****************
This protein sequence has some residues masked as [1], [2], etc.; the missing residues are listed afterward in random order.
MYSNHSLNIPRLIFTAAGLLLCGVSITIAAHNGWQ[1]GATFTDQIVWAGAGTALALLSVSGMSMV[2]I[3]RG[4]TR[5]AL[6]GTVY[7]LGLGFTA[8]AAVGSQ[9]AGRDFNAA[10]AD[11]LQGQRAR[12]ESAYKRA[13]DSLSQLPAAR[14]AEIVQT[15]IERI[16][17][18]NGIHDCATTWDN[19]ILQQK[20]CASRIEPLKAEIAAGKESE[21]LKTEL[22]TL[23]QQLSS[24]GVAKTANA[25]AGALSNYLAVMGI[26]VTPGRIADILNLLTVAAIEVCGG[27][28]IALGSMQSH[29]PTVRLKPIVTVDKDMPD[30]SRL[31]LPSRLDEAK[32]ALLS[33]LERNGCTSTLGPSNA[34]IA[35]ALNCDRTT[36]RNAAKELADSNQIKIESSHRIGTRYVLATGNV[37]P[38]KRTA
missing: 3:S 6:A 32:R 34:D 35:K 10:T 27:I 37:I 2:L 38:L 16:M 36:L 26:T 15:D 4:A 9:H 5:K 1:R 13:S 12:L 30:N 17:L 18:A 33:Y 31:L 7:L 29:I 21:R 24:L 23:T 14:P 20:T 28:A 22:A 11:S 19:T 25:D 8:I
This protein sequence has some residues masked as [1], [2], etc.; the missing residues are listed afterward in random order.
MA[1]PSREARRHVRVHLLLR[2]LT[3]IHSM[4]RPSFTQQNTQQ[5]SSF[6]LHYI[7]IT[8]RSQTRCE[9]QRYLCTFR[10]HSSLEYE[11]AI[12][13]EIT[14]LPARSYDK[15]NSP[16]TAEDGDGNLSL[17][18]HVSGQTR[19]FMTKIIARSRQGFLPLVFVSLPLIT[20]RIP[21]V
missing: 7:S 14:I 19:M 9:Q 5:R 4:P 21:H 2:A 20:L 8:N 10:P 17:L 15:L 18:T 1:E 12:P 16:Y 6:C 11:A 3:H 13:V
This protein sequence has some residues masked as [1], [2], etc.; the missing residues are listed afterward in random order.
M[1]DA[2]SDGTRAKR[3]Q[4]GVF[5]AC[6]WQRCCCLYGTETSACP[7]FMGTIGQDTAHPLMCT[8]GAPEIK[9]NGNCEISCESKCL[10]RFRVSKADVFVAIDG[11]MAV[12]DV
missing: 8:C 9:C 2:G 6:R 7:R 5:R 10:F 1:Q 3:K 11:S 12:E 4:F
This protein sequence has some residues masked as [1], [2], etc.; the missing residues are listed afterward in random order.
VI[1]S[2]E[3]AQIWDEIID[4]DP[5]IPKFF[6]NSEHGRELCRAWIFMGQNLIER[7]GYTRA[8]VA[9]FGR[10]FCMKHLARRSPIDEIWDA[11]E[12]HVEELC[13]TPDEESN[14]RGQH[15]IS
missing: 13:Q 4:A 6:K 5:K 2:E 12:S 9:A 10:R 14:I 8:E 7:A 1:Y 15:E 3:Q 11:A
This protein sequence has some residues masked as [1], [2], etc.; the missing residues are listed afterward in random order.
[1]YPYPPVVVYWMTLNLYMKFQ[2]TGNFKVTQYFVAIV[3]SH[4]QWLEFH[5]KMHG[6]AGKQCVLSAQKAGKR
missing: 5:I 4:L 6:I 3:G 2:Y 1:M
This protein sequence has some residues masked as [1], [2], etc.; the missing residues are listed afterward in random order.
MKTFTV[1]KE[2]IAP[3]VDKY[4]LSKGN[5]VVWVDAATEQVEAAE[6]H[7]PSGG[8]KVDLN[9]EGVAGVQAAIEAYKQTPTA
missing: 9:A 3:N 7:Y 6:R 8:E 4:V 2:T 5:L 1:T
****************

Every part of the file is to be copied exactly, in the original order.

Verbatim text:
This protein sequence has some residues masked as [1], [2], etc.; the missing residues are listed afterward in random order.
MYSNHSLNIPRLIFTAAGLLLCGVSITIAAHNGWQ[1]GATFTDQIVWAGAGTALALLSVSGMSMV[2]I[3]RG[4]TR[5]AL[6]GTVY[7]LGLGFTA[8]AAVGSQ[9]AGRDFNAA[10]AD[11]LQGQRAR[12]ESAYKRA[13]DSLSQLPAAR[14]AEIVQT[15]IERI[16][17][18]NGIHDCATTWDN[19]ILQQK[20]CASRIEPLKAEIAAGKESE[21]LKTEL[22]TL[23]QQLSS[24]GVAKTANA[25]AGALSNYLAVMGI[26]VTPGRIADILNLLTVAAIEVCGG[27][28]IALGSMQSH[29]PTVRLKPIVTVDKDMPD[30]SRL[31]LPSRLDEAK[32]ALLS[33]LERNGCTSTLGPSNA[34]IA[35]ALNCDRTT[36]RNAAKELADSNQIKIESSHRIGTRYVLATGNV[37]P[38]KRTA
missing: 3:S 6:A 32:R 34:D 35:K 10:T 27:I 37:I 2:L 38:L 16:M 36:L 26:T 15:D 4:A 9:H 5:K 1:R 13:S 12:L 30:N 17:L 18:A 33:Y 31:L 7:L 29:I 21:R 24:L 23:T 14:P 20:T 28:A 22:A 11:S 19:T 25:D 8:I
This protein sequence has some residues masked as [1], [2], etc.; the missing residues are listed afterward in random order.
MA[1]PSREARRHVRVHLLLR[2]LT[3]IHSM[4]RPSFTQQNTQQ[5]SSF[6]LHYI[7]IT[8]RSQTRCE[9]QRYLCTFR[10]HSSLEYE[11]AI[12][13]EIT[14]LPARSYDK[15]NSP[16]TAEDGDGNLSL[17][18]HVSGQTR[19]FMTKIIARSRQGFLPLVFVSLPLIT[20]RIP[21]V
missing: 7:S 14:I 19:M 9:Q 5:R 4:P 21:H 2:A 20:L 8:N 10:P 17:L 15:L 18:T 1:E 12:P 16:Y 6:C 11:A 3:H 13:V
This protein sequence has some residues masked as [1], [2], etc.; the missing residues are listed afterward in random order.
M[1]DA[2]SDGTRAKR[3]Q[4]GVF[5]AC[6]WQRCCCLYGTETSACP[7]FMGTIGQDTAHPLMCT[8]GAPEIK[9]NGNCEISCESKCL[10]RFRVSKADVFVAIDG[11]MAV[12]DV
missing: 8:C 9:C 2:G 6:R 7:R 5:R 10:F 1:Q 3:K 11:S 12:E 4:F
This protein sequence has some residues masked as [1], [2], etc.; the missing residues are listed afterward in random order.
VI[1]S[2]E[3]AQIWDEIID[4]DP[5]IPKFF[6]NSEHGRELCRAWIFMGQNLIER[7]GYTRA[8]VA[9]FGR[10]FCMKHLARRSPIDEIWDA[11]E[12]HVEELC[13]TPDEESN[14]RGQH[15]IS
missing: 13:Q 4:A 6:K 5:K 2:E 12:S 9:A 10:R 14:I 8:E 7:A 1:Y 15:E 3:Q 11:A
This protein sequence has some residues masked as [1], [2], etc.; the missing residues are listed afterward in random order.
[1]YPYPPVVVYWMTLNLYMKFQ[2]TGNFKVTQYFVAIV[3]SH[4]QWLEFH[5]KMHG[6]AGKQCVLSAQKAGKR
missing: 5:I 4:L 6:I 3:G 2:Y 1:M
This protein sequence has some residues masked as [1], [2], etc.; the missing residues are listed afterward in random order.
MKTFTV[1]KE[2]IAP[3]VDKY[4]LSKGN[5]VVWVDAATEQVEAAE[6]H[7]PSGG[8]KVDLN[9]EGVAGVQAAIEAYKQTPTA
missing: 9:A 3:N 7:Y 6:R 8:E 4:V 2:T 5:L 1:T